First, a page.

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Child Birth and Child Rearing

Child Birth and Child Rearing


The Birth of a Child. In premodern African culture the birth of a child was greeted with jubilation. Indeed, childbirth was considered the most important event in family life. Older female family members were usually responsible for delivering babies, and the procedure was often less cumbersome and uncomfortable than modern birthing methods. Hardly any medication was used during pregnancy, and most pregnant women continued their usual day-to-day work. When a pregnant woman went into labor, she was secluded in a room with her husband’s mother, his aunt, and the senior wife of her husband. By tradition these women were required to witness the labor. When the delivery time came, an experienced midwife was called to take over the birthing process. Through experience, the midwife could determine when the baby would arrive and if there might be complications in the delivery. Few difficult births are recorded in historical sources. Experienced female family members helped the midwife deliver the baby. By tradition men were generally not allowed to witness the delivery of a child, nor were they permitted to view the woman’s naked body while she was in labor. Women suspected of practicing witchcraft were also not allowed near a woman in labor for fear that they might use their powers to complicate the delivery process or bewitch the unborn baby. After the delivery the child was immediately handed to the husband’s mother, who performed a ceremony before the child was shown outside the household. Because evil spirits were believed to be ever present during labor, she appeased them with a libation once the child was successfully delivered. By custom, men were also included in the ceremony that followed the birth of a baby, and the child’s father was expected to give a feast for all members of the clan in recognition of the powers of womanhood. In some African cultures, especially the Yoruba, the new mother had to remain secluded from the rest of the family until the final naming rites for her baby were performed, usually seven to nine days after its birth. Until then she was also forbidden to eat foods that contained salt, pepper, or palm oil; she was given only foods that were supposed to purify her body. These foods were cooked without salt or palm oil and might include a soup made with white cornmeal and special herbs. According to historical sources, death from complications in labor was quite rare, perhaps because of the expertise of the older women responsible for delivery. In situations where the pregnancy was complicated, these women sometimes sought the help of medicine men, who performed rituals aimed at easing the birth process.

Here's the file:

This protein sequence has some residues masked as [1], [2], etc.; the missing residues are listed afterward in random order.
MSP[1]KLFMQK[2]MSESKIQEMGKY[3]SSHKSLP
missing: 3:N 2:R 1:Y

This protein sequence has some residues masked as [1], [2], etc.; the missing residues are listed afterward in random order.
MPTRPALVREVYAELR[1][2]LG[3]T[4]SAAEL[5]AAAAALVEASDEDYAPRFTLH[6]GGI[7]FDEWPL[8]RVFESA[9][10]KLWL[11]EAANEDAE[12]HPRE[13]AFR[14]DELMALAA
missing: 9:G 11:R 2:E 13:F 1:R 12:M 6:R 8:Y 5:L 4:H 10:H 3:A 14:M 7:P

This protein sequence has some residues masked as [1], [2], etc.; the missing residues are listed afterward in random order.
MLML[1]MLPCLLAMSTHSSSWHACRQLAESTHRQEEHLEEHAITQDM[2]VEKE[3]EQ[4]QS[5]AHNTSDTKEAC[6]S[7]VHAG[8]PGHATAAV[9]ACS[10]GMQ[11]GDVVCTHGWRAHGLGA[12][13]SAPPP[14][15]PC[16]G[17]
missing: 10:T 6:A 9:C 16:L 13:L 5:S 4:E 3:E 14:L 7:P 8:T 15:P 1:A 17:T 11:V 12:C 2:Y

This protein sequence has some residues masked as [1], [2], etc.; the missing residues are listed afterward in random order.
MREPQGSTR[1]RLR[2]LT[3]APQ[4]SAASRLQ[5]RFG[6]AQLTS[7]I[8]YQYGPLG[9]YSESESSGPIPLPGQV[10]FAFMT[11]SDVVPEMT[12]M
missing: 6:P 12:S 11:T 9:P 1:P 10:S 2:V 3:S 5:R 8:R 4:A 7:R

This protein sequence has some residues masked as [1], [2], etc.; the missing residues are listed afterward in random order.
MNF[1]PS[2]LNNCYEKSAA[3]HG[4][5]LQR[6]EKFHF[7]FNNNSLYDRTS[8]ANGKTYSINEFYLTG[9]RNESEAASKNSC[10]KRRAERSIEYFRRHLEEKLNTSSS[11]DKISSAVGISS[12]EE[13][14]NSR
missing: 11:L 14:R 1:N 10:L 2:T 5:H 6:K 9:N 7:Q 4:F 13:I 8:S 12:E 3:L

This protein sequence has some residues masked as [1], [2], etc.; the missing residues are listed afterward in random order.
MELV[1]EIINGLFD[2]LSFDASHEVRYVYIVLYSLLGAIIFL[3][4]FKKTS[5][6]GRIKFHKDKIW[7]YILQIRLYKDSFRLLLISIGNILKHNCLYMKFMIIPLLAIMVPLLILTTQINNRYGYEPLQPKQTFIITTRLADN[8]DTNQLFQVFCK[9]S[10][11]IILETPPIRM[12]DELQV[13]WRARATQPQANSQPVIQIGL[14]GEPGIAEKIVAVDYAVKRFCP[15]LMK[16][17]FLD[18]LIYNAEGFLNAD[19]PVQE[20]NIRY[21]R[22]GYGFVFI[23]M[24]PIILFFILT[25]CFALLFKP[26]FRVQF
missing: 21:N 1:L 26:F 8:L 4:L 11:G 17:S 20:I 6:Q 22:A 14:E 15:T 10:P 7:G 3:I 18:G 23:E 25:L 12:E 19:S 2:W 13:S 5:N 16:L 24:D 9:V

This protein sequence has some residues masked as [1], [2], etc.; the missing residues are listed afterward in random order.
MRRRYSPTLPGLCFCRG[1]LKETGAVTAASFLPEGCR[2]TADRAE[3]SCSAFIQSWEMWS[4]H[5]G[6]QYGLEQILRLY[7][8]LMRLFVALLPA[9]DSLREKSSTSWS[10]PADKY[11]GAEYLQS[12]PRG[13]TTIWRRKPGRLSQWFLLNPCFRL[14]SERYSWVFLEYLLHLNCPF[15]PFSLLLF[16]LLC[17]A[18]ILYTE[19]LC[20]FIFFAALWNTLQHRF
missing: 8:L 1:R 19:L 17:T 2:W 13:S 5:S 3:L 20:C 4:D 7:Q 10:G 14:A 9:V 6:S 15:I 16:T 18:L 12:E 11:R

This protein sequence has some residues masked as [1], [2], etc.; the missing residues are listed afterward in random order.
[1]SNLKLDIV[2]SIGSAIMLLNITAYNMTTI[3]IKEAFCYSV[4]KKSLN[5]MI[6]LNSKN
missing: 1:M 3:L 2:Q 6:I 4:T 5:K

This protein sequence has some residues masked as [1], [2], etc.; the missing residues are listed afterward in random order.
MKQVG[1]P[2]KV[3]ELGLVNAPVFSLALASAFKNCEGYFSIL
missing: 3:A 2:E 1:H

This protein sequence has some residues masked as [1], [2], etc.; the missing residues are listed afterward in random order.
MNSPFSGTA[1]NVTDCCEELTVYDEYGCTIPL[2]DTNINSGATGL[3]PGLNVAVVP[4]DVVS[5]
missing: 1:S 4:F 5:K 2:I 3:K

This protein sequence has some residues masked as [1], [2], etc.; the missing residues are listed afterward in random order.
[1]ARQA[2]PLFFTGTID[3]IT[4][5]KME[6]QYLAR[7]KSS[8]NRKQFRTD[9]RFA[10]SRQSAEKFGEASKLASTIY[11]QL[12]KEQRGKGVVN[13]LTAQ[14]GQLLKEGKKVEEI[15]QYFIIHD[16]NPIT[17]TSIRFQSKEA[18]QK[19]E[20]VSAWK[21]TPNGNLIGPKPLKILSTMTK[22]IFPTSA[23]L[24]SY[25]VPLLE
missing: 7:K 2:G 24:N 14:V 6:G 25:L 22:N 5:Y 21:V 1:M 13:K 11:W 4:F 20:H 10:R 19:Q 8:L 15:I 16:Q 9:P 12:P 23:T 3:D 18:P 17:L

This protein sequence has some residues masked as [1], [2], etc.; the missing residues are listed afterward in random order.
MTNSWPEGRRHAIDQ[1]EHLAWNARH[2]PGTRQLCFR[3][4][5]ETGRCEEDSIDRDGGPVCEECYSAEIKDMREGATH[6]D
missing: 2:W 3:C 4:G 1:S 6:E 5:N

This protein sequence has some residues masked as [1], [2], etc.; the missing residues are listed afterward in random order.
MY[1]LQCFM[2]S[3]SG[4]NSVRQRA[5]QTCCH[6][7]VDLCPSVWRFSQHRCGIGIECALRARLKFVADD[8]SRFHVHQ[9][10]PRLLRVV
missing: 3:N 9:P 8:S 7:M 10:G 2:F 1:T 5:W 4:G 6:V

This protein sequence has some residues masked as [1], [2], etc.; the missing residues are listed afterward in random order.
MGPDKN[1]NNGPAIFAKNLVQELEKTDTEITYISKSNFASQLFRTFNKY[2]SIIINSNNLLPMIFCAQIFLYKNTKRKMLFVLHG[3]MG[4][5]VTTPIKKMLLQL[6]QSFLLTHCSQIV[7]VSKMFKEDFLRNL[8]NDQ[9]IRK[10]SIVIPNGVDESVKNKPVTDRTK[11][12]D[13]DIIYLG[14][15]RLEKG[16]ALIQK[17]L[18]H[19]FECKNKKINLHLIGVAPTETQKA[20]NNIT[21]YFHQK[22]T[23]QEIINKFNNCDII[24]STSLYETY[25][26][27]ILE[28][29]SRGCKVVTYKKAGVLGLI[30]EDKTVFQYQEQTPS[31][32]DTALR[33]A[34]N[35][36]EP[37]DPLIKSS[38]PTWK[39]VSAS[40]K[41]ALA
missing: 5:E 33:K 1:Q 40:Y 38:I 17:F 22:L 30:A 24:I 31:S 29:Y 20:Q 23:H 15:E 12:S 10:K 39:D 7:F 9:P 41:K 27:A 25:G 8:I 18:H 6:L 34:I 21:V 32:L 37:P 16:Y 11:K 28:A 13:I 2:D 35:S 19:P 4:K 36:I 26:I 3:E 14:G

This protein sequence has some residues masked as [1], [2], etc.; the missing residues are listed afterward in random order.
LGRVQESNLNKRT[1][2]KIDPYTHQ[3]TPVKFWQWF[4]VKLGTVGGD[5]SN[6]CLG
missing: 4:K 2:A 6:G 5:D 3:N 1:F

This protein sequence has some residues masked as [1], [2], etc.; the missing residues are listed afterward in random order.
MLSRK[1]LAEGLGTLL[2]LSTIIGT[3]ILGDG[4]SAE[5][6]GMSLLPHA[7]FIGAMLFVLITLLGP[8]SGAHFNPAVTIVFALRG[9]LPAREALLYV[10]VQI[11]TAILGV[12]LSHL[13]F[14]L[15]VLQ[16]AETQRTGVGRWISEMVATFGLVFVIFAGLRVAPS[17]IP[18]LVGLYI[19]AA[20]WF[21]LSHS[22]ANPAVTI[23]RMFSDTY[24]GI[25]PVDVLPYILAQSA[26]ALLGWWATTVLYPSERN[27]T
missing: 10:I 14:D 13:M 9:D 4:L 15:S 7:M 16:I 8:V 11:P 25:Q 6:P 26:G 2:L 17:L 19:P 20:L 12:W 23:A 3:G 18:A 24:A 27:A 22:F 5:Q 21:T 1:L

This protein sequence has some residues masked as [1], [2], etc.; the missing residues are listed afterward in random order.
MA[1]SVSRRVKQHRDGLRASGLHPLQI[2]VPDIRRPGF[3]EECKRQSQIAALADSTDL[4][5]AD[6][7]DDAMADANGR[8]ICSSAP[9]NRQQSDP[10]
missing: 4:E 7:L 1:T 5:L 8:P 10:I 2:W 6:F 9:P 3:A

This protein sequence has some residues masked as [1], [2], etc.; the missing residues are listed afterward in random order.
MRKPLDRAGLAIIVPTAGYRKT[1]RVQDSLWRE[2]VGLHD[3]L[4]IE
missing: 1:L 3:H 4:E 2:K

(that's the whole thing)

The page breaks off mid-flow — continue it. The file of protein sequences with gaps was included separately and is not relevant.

Delivery Complications. If the birth of the child involved complications, the mother was not allowed to see the baby until the older women had ascertained the reasons for the problems. This investigation could be a reason for postponing the naming ceremony until such time that the elders decided that it was safe to hold it. Among the Ijaw people of southeast Nigeria, children born to mothers who had severe labor pains were generally thrown into a river or pond in the hope of ensuring that no misfortune was brought upon the village. If the child surfaced, it was retrieved and brought back to the village. If it did not, it was left to drown. These practices were abolished with increasing modernization. A child whose mother died at birth was likely to be adopted by her sister, if the husband’s family agreed. Otherwise, the baby might be kept by the husband’s mother or, in a polygamous marriage, by one of his senior wives.

Breast Feeding. In most cases lactating biological mothers breast-fed their children. In cases where the mother was physically or mentally unable to do so, any lactating adult woman in the family, or in a nearby compound could be asked to nurse the baby. Breast feeding usually lasted for a period of three years or more.

Child Rearing. It was the duty of all members of the extended family to participate in the rearing of children. The communal approach was the norm in West Africa during 500-1590, and it is still common in most parts of West Africa. Older male members of the family, including the biological father and the child’s paternal uncles, usually played the paternal role. However, crucial decisions regarding proper upbringing and the transmission of values were made by older members of the family, especially older women, whose authority was based on their knowledge of the history and the tradition of the clan. Examples of this practice were found among the Ewe people of Ghana and the Idoo ethnic group in western Ivory Coast. Among the Bambara group in Mali, and the Susu and Malinke people of the Senegambian region, child rearing was a responsibility of all adult clan members, including the older men.